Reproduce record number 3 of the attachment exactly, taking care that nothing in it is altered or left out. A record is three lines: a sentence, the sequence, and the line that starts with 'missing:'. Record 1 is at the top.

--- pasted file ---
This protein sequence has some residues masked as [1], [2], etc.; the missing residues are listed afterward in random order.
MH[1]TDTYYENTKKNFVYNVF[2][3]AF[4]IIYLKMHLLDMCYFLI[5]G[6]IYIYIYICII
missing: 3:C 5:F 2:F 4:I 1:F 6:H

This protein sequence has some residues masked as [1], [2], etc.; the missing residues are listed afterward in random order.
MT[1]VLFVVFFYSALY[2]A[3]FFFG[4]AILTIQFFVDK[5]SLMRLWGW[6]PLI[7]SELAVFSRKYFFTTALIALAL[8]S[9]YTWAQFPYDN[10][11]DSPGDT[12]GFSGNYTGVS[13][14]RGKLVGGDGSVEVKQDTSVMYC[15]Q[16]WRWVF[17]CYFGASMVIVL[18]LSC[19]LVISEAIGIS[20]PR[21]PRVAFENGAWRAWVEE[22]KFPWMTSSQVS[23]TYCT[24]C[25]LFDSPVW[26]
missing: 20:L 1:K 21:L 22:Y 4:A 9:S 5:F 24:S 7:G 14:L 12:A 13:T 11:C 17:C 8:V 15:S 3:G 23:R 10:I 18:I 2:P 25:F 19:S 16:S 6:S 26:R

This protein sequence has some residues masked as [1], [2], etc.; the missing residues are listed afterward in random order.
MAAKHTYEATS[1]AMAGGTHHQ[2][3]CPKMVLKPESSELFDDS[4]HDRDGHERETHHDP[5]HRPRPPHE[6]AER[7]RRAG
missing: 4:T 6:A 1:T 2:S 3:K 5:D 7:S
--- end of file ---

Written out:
This protein sequence has some residues masked as [1], [2], etc.; the missing residues are listed afterward in random order.
MAAKHTYEATS[1]AMAGGTHHQ[2][3]CPKMVLKPESSELFDDS[4]HDRDGHERETHHDP[5]HRPRPPHE[6]AER[7]RRAG
missing: 4:T 6:A 1:T 2:S 3:K 5:D 7:S